Leishmania infection had also a profound effect on DC cytokine production induced by exposure to the M. tuberculosis sonicate. Antigen-treated, uninfected DCs produced increased levels of IL-12 as a result of their maturation following CD1b-T-cell-receptor ligation. In contrast, IL-12 production was completely abolished in the presence of intracellular Leishmania (Fig. (Fig.1A,1A, bottom). Together, these data indicated that Leishmania disrupts the primary immune recognition of lipid antigens in infected human DCs and subverts the protective immune response by inhibition of T-cell activation and host cell IL-12 production.
Since the ability of DCs to phagocytose Leishmania promastigotes in culture has been questioned (31), we confirmed that infection of DCs under the conditions used in our experiments led to intracellular parasitism. As determined by nuclear staining, 85 to 90% of DCs were generally infected in our experiments (Fig. (Fig.1B,1B, top). Only a minor fraction of the parasites were associated with the host cell surface, as shown by immunofluorescence staining of nonpermeabilized DCs with antiphosphoglycan antibody CA7AE (29). More than 90% of the parasites were labeled only following host cell permeabilization, indicating predominant intracellular parasite localization.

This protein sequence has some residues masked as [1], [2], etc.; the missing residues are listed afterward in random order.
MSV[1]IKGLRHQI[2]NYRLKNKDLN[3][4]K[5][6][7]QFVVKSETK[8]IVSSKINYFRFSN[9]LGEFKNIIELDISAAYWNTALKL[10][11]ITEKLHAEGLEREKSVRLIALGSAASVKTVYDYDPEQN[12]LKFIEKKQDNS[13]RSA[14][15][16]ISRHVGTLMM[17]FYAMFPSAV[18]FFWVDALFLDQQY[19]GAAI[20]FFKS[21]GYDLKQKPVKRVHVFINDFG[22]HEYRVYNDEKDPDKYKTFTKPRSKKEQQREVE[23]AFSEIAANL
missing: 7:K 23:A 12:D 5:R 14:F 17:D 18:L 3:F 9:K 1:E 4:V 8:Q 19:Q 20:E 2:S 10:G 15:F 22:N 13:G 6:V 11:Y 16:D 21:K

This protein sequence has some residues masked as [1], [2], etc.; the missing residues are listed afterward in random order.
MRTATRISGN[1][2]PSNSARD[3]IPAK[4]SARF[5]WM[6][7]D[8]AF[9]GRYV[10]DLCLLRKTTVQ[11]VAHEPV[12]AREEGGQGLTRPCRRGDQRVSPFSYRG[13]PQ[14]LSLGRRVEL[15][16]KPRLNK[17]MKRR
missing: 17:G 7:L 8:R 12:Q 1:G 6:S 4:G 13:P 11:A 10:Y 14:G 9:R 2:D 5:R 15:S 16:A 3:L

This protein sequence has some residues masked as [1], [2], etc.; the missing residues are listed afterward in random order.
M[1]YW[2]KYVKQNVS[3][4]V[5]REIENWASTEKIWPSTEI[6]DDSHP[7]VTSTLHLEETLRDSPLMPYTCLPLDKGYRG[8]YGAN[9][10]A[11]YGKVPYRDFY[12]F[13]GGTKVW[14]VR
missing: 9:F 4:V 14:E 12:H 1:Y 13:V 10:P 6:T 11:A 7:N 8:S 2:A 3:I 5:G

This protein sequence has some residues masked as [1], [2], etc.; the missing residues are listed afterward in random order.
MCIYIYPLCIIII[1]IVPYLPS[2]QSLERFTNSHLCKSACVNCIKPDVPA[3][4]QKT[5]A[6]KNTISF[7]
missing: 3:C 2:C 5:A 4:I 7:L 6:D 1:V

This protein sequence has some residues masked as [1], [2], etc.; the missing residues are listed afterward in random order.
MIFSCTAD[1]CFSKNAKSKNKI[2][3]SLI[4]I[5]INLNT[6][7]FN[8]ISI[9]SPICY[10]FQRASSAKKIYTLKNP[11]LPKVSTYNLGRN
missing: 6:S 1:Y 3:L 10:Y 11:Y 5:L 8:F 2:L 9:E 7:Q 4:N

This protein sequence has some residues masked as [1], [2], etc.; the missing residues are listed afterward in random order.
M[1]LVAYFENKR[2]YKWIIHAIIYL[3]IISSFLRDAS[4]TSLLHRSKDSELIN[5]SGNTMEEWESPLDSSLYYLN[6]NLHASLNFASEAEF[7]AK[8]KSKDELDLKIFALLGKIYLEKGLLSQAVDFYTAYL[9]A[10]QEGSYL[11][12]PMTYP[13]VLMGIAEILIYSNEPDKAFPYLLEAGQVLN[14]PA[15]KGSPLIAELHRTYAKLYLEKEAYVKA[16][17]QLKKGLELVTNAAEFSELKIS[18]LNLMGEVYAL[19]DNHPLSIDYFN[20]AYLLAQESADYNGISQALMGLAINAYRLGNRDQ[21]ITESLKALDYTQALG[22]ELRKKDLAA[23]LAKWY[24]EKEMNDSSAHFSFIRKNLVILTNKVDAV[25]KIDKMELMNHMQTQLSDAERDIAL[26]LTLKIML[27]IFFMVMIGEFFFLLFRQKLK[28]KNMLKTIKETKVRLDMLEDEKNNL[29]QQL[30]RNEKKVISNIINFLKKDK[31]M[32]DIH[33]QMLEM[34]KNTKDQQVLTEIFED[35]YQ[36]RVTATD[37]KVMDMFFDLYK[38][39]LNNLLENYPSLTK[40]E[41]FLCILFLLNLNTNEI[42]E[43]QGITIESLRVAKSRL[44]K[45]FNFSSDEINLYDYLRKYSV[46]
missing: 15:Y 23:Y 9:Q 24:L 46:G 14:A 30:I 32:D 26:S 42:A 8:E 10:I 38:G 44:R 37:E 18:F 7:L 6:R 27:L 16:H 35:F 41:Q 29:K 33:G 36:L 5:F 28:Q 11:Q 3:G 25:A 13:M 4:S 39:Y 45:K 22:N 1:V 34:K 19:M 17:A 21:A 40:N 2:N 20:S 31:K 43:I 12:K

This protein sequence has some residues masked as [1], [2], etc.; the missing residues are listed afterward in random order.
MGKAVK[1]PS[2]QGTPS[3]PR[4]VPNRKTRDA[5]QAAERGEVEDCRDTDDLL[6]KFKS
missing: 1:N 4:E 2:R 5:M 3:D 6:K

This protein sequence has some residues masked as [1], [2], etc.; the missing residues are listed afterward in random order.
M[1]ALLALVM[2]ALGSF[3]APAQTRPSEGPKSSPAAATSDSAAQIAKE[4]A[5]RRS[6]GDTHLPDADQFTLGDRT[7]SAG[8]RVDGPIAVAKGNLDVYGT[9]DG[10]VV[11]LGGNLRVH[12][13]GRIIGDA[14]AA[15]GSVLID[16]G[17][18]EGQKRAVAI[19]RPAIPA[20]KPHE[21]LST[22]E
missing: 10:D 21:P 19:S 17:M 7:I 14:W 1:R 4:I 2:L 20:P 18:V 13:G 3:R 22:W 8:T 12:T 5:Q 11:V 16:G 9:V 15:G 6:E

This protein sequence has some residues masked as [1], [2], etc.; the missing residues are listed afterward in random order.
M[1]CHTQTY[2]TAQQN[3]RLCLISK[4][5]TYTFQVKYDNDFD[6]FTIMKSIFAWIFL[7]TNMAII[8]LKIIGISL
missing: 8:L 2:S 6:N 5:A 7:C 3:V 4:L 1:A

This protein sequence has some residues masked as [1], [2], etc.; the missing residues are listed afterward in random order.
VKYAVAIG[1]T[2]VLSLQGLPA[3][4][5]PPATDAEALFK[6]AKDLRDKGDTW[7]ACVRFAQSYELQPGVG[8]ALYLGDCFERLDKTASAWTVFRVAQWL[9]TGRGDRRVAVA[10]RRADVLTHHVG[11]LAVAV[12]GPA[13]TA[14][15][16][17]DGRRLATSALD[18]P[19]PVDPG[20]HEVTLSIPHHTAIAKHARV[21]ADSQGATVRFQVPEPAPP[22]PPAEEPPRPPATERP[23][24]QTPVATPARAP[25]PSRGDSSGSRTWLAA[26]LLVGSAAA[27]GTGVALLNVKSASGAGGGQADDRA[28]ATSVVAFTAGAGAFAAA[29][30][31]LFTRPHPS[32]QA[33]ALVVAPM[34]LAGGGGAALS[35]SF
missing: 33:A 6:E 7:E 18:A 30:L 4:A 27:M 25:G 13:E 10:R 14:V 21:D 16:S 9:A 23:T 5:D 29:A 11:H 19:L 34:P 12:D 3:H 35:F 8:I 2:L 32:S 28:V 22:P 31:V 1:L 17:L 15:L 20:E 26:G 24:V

We next tested if inhibition of the CD1-mediated responses was associated with transcriptional down-regulation of CD1 expression. Human DCs obtained from seven healthy random donors were infected with stationary-phase promastigotes as described above, and total RNA was isolated with Trizol reagent (Gibco BRL, Carlsbad, Calif.) 2 days after the infection. Abundance of CD1a, -b, and -c mRNA was determined by quantitative reverse transcription (RT)-PCR. Three distinct patterns of regulation were observed (Fig. (Fig.2A):2A): two donors (donors 1 and 2) showed no or only moderate down-regulation of the three CD1 isoforms, two donors (donors 3 and 4) showed substantial inhibition of CD1 expression ranging from two- to fivefold, and three donors (donors 5, 6, and 7) showed strong down-regulation above 20-fold compared to the uninfected control. With the exception of donor 5, the level of inhibition was comparable between the three isoforms, suggesting a process of coordinate down-regulation of the genes. However, the overall heterogeneity of this phenomenon between the various donors suggests the presence of unknown host factors that determine susceptibility to CD1 down-regulation.